Autumn 2016 Reading List

Autumn 2016 Reading List | Sea of Atlas

Back in our school days, we had our reading lists to get through for the summer with the looming book reports to write. Now it seems that we generate our own personal reading lists around summer when we see ourselves going to the beach and needing a good read by the waves. I guess you could say it has been engrained in us. But here's the deal—I love thinking about the weather getting cold, having the candles lit, a good cozy blanket nearby, and my next read in hand.

Usually, I don't nearly make enough time to read. There are definitely periods in my life where I'm flying through books. That wasn't the case this summer though. I had grand summer reading plans. Books to read on the plane during our crazy travel season. I thought I'd be reading book after book by the ocean but I found myself content with silence. Content with just laying out and enjoying the sun hit my skin. When you live in London, the sun out is enough to entertain you for hours. But here I am with some books from the summer laying around unread pushing into my Autumn book list. I'm ready to jump all in this fall and I've put together a list of what's ahead for me below.


The Geography of Bliss by Eric Weiner

About six month ago we were out to dinner with friends and one got to chatting about reading this very book. It instantly sounded like my kind of book—discovery and travel related. She was kind enough to pass it along when she was done and I'm just about nearing the end. Weiner goes on a journey through the happiest and most miserable countries in the world to figure out what makes someone happy. One overarching question throughout is—can we measure happiness? It is interesting to see how people are living all over the world and how some of the poorest nations can be the happiest.


Rising Strong by Brené Brown

Brené Brown has been a favorite of mine for awhile. I loved her Ted Talk, The Power of Vulnerability and have wanted to read her books since. My Mom passed this book onto me just recently so I decided it would be my first one to check out. I've gotten a little ways in and am wishing I read her others first. The book is all about picking yourself up after a fall. How do we cope, manage, and move on with strength? It's an interesting read as a business owner. Running something yourself—doing anything yourself—you are bound to fail. Brown tells you that's okay.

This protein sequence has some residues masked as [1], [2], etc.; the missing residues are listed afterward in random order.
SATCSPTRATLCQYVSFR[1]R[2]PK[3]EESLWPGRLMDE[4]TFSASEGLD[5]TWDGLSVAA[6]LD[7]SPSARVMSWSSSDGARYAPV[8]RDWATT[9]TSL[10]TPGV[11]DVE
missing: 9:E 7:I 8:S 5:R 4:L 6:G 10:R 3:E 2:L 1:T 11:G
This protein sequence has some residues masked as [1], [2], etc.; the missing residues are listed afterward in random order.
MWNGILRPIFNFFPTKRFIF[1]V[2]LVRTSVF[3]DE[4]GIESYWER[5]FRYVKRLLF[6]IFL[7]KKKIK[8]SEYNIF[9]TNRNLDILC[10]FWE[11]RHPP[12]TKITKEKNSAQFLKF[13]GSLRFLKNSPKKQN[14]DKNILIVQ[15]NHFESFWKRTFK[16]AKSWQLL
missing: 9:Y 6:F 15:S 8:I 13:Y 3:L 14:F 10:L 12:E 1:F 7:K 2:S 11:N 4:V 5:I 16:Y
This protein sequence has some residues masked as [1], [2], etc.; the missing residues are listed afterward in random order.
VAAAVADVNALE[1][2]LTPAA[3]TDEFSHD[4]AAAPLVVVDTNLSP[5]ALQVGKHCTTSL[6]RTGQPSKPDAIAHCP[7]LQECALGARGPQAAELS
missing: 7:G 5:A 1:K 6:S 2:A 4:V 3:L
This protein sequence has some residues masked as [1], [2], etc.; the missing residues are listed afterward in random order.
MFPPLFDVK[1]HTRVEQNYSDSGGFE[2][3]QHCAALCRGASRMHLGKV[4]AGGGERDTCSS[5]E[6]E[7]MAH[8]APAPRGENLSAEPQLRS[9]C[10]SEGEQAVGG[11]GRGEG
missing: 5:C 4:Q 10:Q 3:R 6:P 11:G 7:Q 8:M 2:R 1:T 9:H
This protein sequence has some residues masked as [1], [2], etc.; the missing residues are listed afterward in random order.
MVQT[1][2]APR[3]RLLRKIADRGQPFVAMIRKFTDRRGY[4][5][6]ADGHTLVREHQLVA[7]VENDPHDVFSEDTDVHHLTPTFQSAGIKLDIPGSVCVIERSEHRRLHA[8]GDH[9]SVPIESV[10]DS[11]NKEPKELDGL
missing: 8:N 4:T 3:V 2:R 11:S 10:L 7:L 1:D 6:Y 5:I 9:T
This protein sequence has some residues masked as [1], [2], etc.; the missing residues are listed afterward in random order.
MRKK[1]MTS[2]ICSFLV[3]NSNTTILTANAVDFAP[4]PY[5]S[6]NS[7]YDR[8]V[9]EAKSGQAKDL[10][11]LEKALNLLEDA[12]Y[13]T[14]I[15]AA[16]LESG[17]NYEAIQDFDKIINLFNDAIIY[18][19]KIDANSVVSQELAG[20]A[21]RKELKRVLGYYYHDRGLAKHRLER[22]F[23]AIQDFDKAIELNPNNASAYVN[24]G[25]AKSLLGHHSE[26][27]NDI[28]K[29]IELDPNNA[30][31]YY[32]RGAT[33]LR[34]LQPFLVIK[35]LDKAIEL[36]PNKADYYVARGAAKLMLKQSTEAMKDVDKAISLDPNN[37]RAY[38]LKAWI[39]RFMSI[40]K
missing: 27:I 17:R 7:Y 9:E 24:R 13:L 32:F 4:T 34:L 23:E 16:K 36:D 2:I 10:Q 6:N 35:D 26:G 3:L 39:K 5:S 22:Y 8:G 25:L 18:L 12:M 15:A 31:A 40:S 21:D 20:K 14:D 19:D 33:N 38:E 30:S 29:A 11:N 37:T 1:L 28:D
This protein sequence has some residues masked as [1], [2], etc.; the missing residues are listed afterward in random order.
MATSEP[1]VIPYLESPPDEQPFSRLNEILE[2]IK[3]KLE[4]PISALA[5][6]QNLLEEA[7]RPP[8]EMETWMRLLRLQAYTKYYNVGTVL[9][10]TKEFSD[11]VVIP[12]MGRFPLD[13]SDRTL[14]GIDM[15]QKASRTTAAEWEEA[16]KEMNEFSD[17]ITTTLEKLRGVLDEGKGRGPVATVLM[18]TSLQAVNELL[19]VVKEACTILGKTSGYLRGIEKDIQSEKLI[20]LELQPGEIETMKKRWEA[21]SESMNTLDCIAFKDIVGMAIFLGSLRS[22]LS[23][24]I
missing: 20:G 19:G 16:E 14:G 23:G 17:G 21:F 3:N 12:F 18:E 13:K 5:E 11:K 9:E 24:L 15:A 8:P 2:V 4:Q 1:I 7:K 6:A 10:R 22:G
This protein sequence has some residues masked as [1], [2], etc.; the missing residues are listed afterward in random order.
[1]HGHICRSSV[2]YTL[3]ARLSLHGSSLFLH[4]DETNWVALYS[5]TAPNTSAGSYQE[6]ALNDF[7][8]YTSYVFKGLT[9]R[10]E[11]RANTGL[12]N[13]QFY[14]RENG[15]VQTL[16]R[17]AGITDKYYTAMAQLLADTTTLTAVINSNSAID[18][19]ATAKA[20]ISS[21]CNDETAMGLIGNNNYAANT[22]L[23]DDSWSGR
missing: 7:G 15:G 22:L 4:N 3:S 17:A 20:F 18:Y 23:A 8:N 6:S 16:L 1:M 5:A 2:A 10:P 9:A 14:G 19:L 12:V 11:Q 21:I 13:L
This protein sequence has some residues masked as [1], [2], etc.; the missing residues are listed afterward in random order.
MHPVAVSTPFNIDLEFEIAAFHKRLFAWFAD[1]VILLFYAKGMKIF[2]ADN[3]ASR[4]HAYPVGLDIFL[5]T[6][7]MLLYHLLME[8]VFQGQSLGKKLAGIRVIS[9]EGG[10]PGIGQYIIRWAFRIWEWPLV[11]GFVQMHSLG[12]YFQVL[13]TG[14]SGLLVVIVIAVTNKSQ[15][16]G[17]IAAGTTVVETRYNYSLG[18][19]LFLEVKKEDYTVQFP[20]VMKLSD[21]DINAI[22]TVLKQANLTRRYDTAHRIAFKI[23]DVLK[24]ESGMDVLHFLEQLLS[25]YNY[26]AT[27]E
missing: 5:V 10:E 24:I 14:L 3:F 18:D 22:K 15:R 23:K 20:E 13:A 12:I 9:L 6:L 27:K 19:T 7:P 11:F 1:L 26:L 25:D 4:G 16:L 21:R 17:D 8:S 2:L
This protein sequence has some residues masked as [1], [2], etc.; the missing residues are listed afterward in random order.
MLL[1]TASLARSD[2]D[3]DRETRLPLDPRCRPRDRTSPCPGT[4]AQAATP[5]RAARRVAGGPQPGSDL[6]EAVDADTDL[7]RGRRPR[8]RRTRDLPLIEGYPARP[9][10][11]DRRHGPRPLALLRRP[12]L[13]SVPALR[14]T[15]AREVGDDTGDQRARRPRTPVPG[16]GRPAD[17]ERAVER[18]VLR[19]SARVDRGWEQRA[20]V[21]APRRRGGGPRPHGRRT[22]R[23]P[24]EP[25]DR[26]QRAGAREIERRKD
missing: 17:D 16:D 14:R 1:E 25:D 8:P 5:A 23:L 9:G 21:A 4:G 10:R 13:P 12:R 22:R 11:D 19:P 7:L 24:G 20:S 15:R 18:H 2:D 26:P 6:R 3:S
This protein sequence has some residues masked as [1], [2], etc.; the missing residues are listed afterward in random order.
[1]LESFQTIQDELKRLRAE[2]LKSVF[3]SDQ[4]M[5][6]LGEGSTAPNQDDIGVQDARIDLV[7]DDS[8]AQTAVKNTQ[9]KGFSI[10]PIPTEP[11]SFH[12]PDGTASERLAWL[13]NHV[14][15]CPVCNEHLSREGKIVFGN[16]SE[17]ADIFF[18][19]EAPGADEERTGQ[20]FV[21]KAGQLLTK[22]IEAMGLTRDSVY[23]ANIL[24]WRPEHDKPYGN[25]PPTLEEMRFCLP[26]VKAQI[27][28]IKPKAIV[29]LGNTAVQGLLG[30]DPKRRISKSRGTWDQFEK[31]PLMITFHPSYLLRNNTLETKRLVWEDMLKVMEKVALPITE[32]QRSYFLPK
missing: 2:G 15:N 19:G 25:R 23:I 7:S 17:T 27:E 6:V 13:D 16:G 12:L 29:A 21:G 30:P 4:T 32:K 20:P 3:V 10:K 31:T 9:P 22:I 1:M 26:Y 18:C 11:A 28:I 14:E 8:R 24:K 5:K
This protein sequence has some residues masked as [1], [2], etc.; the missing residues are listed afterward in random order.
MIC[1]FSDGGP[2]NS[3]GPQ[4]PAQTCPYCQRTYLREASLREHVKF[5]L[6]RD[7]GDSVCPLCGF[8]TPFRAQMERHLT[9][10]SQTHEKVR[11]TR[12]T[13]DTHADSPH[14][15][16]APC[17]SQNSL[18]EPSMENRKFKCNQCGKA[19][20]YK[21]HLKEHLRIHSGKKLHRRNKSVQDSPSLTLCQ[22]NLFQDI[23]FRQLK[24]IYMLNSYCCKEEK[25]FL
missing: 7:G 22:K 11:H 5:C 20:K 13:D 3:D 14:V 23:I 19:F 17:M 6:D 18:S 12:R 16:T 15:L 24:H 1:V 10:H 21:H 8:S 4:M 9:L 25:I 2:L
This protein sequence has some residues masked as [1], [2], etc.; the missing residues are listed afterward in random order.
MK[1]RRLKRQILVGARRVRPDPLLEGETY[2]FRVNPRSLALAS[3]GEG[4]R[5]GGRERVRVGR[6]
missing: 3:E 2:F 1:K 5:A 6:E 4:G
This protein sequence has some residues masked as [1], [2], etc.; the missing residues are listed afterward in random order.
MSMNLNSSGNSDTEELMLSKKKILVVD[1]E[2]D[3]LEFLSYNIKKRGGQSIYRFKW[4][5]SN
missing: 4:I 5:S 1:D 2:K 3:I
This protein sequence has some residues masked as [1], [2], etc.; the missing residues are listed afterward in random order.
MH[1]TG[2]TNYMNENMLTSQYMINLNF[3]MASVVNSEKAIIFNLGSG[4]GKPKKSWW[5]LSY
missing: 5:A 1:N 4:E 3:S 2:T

The Girls by Emma Cline

I've seen this book on many many reading lists and it's getting rave reviews. The coming-of-age story follows around Evie Boyd, a 14-year-old Northern California girl during the 1960s. Her loneliness has her fall into the hands of a cult after being drawn into their sense of freedom. The book is set to be eerie and strange but it has me excited for a different kind of read—it definitely stands out sitting amongst most books you'll find on my shelf.


The Swiss Family Robinson by Johann Wyss

Ahh, a classic—right!? I find myself constantly wanting to pick up old books and reread them to fully dive into their stories. Some times these books are put in our hands at times where we can't appreciate them fully. This one has been on my list to reread for awhile (and check out that cover!). I can't wait to pick it up and feel like a kid again. In case you don't know the story, let me quickly fill you in—a wild storm at sea forces the Swiss family Robinson to become stranded on a tropical island. As they work through their new life, the story follows them around as they come across dangers as well as new and exciting adventures.


Americanah by Chimamanda Ngozi Adichie

Americanah has been recommended to me left and right so it's about time it made it onto my list. The story is said to follow Ifemelu and Obinze, two teenagers in love who seek to flee Nigeria during an unsettling time. Ifemelu heads for the United States where she struggles with the racism in America. Obinze hopes to join her but is denied access to the US because of the 9/11 attacks and finds himself in London as an undocumented immigrant. 

 


Hard Choices by Hillary Rodham Clinton

Putting all politics aside, I know it's hard right now but please, whether you are for or against Hillary—she's a women who is pushing through doors and breaking down walls. Her recent chat with Humans Of New York really grabbed my attention. Some times we forget the real human side of things. What she has done is beyond admirable. You can not deny that she has had to fight her way to where she is and I think it will be interesting to dive even further into her life through the choices she has made along the way.